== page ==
Given the wide array of materials used in the construction of kitchen products today, many consumers are concerned about products they use in their home kitchens. This fact sheet will help address some of the common material choices available, as well as give tips regarding what to look for, design and construction wise, when purchasing cookware and other kitchen equipment for your family.
Stainless steel, aluminum, wood, and plastic are all materials used by the manufacturers of food equipment today. However, not all types or grades of a material are compatible for the type of food they contact and for your desired end use.
The use of hardwoods such as maple and oak are generally considered acceptable for use as either a cutting board or top of a baker's table, but wood should not be used for everyday kitchen utensils.
Certain grades of stainless steel and aluminum can both be used to produce cookware and other related items. Since the grade is not usually indicated on the product label, consider checking to see if the product is certified to NSF/ANSI sanitation standards before purchasing.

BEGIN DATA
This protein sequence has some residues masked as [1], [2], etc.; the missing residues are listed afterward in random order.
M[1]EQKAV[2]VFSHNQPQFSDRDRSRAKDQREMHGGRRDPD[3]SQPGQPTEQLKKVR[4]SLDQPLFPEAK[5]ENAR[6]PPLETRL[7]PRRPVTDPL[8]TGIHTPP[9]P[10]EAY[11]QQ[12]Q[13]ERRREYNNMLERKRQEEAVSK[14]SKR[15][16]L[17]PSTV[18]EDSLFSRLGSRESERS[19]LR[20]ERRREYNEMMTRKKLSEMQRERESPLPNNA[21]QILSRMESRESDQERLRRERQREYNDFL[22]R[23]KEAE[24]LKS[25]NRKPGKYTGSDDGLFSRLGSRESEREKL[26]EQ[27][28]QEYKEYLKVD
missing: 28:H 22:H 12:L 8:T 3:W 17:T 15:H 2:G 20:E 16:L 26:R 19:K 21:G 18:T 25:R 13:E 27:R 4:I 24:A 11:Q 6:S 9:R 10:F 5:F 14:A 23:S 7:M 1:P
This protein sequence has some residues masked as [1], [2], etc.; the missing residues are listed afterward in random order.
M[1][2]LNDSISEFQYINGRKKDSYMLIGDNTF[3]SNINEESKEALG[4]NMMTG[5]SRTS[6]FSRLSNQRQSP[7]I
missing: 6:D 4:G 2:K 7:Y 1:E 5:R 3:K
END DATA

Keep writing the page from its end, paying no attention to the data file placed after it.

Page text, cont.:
Unprotected copper should generally not be used to store or mix foods and beverages, nor should materials containing lead be used, as these metals could contaminate food.
Always be sure to read the manufacturer's instructions and warranty information for any temperature restrictions or the types of kitchen utensils that can be used in contact with nonstick surfaces. Any visible cracking, chipping, or peeling should be your indicator to stop using these products.
While melamine and other plastics should not be mixed into food or directly ingested, they have been safely used for many years in the manufacture of cups, plates, trays and food storage containers.
Many residential kitchen products carry independent certification today. Certification helps families have confidence that the products they are using meet voluntary national public health standards for design, material selection, cleanability and performance.
Whatever the product, always follow the manufacturer's use instructions, since certain materials might not be suitable for contact with all food types. In addition, not all materials may be safe for exposure to heat, dishwasher safe or intended for use in a microwave.
In addition, some materials may require the use of special cleaning procedures or products to ensure bacteria and dirt are effectively removed. Be sure to follow the manufacturer's instructions for cleaning and sanitizing all of your kitchen products between uses.